Saturday 21 April 2018

No joy for title chasers in Tallaght phoney war

Shamrock Rovers 0-0 Dundalk

Dundalk's Patrick Hoban challenges Shamrock Rovers' Ally Gilchrist during last night's League of Ireland clash Photo: Seb Daly/Sportsfile
Dundalk's Patrick Hoban challenges Shamrock Rovers' Ally Gilchrist during last night's League of Ireland clash Photo: Seb Daly/Sportsfile
Daniel McDonnell

Daniel McDonnell

It was billed, in some quarters, as a game that neither side could afford to lose. But the lessons of last term have tested the definition of a good point.

Dundalk are on a mission to regain their title from Cork City, while Shamrock Rovers are trying to break into that equation, but this result leaves both sides without a win this term.

Shamrock Rovers manager Stephen Bradley and Luke Byrne following the match Photo: Stephen McCarthy/Sportsfile
Shamrock Rovers manager Stephen Bradley and Luke Byrne following the match Photo: Stephen McCarthy/Sportsfile

Granted, it's preposterously early to be speaking in dramatic terms, yet both of these sides were left trailing by sluggish starts 12 months ago. With Cork already on the winning trail, they need to get motoring.

This was a game, however, which suggested that both sides are a work in progress, although the extent of that progress is a matter of debate.

Promising passages of play were combined with tardiness, and it's still difficult to really nail down what the respective protagonists' strongest side might be.

Rovers did succeed in tightening things up somewhat following their chaotic collapse to Bohemians on the opening day, but that could as easily be attributed to Dundalk's lack of fluency in the final third.

Dundalk's Chris Sheilds in action against Brandan Miele of Shamrock Rovers Photo: Seb Daly/Sportsfile
Dundalk's Chris Sheilds in action against Brandan Miele of Shamrock Rovers Photo: Seb Daly/Sportsfile

This was their first scoreless draw on the road since Stephen Kenny assumed control in 2013 and aligned with the opening-day stalemate against Bray, it's clear to see that the departures of David McMillan and Patrick McEleney have really affected the Louthmen.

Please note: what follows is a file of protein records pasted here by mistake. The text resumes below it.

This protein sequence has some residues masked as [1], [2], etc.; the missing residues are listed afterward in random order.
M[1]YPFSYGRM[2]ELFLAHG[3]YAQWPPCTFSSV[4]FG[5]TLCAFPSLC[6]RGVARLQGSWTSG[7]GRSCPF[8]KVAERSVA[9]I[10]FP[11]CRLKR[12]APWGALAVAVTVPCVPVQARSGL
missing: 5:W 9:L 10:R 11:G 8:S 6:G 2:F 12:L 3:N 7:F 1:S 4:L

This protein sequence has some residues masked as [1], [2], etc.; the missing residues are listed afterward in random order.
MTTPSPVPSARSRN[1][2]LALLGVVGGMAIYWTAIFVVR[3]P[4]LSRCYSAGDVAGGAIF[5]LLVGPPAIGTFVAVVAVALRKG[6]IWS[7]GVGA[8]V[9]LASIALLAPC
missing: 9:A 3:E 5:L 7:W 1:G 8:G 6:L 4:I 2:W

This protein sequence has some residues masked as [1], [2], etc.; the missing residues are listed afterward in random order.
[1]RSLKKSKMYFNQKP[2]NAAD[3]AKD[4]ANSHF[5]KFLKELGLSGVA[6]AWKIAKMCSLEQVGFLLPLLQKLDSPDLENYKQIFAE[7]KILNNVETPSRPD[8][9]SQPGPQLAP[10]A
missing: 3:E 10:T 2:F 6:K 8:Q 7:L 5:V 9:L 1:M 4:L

Kenny has gone shopping in that department but the arrivals are still finding their way and he shuffled his options across the 90 without ever really finding the right formula. The best chance of the game was squandered by Patrick Hoban before he was replaced.

Both managers trialled new central defensive partnerships, with ex-Liverpool man Daniel Cleary called into the Dundalk team next to another winter recruit, Stephen Folan.

Roberto Lopes paid the penalty for his errors in the derby defeat to Bohemians, with Stephen Bradley moving Scot Ally Gilchrist in next to Lee Grace with Luke Byrne recalled from injury at left-back.

The growing pains were evidenced by a near comical concession from the hosts when Gilchrist stroked a back-pass beyond incandescent advancing goalkeeper Kevin Horgan who had to sprinted back to prevent an embarrassing own goal.

That came just after Hoops winger Brandon Miele struck the post from distance.

Rovers did have less of the ball, but they were slightly more incisive in forward areas when they eventually got the ball down with Graham Burke teeing up some reasonable crossing opportunities.

But those moments were rare enough and holding midfielder Greg Bolger was visibly frustrated at one more point at the absence of composure leading to some hurried clearances from behind that gave Dundalk the ball.

Michael Duffy was prominent on Dundalk's left side, giving Ethan Boyle a torrid time, and Robbie Benson was lively breaking from his central berth. But their end product was limited enough, with the best chance before the interval culminating in Cleary firing over when Horgan flapped a cross into his direction.

Hoban was selected to lead the line, but still has a bit of work to do to reach his peak condition after a stop-start couple of years in the UK. His contribution ended before the hour mark, dragging the ball wide of the post following a through ball from Benson. He had plenty of time to pick his spot.

That cleared the path for the introduction of Nigerian-Italian Marco Tagbajumi who only signed in midweek, a reflection that the pieces of the jigsaw are still only falling into place. Rovers new arrival Sean Kavanagh was drafted in for a debut too, with the natives conscious of the speedy service offered by Dylan Connolly on the right.

He's short of confidence right now, though, and Hungarian playmaker Krisztian Adorjan appears to be getting to grips with his surroundings too. Rovers' English attacker Dan Carr was bright and the sub tried to shift the attention to the other end of the park, but Dundalk continued to have more of the ball without threatening to do all that much with it.

It meant the 4,000 crowd were starved of real talking points with a certain inevitability about the final quarter of this game. The battles between these sides last year were spicy affairs full of bite, but this turned out to be a bit of a phoney war.

Shamrock Rovers - Horgan, Boyle, Grace, Gilchrist, Byrne; Bolger, McAllister; Coustrain (Kavanagh 80), Burke, Miele; Shaw (Carr 70)

Dundalk - Rogers, Gannon, Folan, Cleary, Massey; Shields, Benson; McGrath (Adorjan 73), Murray (Connolly 55), Duffy; Hoban (Tagbajumi 61)

REF - N Doyle (Dublin)

Irish Independent

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